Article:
JC History Tuition Online - What changes did Poland go through in 1989

What changes did Poland go through in 1989?

Topic of Study [For H2 and H1 History Students]: 
Paper 1: Understanding the Cold War (1945-1991)
Section A: Source-based Case Study
Theme I Chapter 3: End of Bipolarity [Popular movements in the West and the Eastern bloc to end the Cold War]

Historical context
In response to worsening economic problems in the late 1980s, the Polish people participated in strikes. In September 1988, Polish Solidarity leader Lech Walesa and the Minister of Internal Affairs Czesław Kiszczak (the right-hand man of General Jaruzelski) held a secret meeting to discuss the political situation of Poland. This was a stark contrast to the Polish government’s response to the strikes in 1980-1981, in which martial law was declared.

By the end of the meeting, both parties agreed to hold talks (known as the ‘Round Table’), which began on 6 February 1989. Two months later, the ‘Round Table Agreement’ was signed, reflecting successful efforts for political reforms in a Communist-controlled Poland.

By February 1989, President Wojciech Jaruzelski agreed to open ’round-table negotiations’ with Solidarity in an attempt to introduce democratic elements into Polish politics. An agreement signed in April 1989 legalized Solidarity and stipulated new election rulesNon-communist parties were now allowed to compete for 35 per cent of the seats in the Polish Diet, yet the formula ensured that Jaruzelski would retain the power of decision.

An excerpt taken from “Transatlantic Relations Since 1945: An Introduction” by Jussi Hanhimaki, Barbara Zanchetta and Benedikt Schoenborn.

The Round Table Agreement and its consequences on the Cold War
In the Agreement, there were several noteworthy points, such as the legalisation of independent trade unions (which included the popular Solidarity) and the creation of Senate. More importantly, an election was to be held on 4 June 1989.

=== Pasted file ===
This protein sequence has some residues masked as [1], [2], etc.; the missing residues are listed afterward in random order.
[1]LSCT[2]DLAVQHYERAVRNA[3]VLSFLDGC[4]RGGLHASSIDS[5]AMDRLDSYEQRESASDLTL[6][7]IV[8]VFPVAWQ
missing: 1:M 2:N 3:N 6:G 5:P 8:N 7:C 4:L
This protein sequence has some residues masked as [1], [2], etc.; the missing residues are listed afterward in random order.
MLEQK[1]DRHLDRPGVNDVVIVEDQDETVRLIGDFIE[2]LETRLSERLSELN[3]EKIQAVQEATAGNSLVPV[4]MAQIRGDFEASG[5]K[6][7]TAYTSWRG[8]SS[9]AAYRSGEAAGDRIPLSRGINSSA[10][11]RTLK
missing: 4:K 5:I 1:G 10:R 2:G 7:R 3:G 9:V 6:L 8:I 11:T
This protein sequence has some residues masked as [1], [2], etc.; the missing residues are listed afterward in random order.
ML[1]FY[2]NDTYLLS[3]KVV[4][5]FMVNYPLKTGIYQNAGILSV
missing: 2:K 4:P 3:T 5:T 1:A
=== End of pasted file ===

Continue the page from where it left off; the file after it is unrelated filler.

Of course, the Polish Round Table talks set into motion the chain of extraordinary events of 1989 in Europe. As a result of the talks the first completely free election in one house, the Senate, occurred in Eastern Europe in forty years. Because of the unexpectedly overwhelming triumph of Solidarity in the elections in June 1989, in August the first non-Communist prime minister in Eastern Europe in forty years came to office after the Communists were unable to form a government when some of their former satellite Peasant Party allies defected. […]

A Soviet intervention in Poland would have meant the death of Gorbachev’s détente with the West, with deleterious consequences for his perestroika project. Gorbachev thus faced a stark choice he had not expected or desired: intervene in Poland or let a non-Communist government come to power.

An excerpt taken from “Problems of Democratic Transition and Consolidation: Southern Europe, South America, and Post-Communist Europe” by Juan J. J. Linz.

By the end of the first free parliamentary election in Poland since 1928, the Solidarity emerged victorious. On 24 August 1989, Tadeusz Mazowiecki became the first non-Communist prime minister in the Eastern Bloc. Thus began the disintegration of the Soviet bloc in Eastern Europe.

What can we learn from this article?
Consider the following question:
– Assess the view that the fall of Soviet Communism in Eastern Europe was mainly the result of popular movements in 1989?

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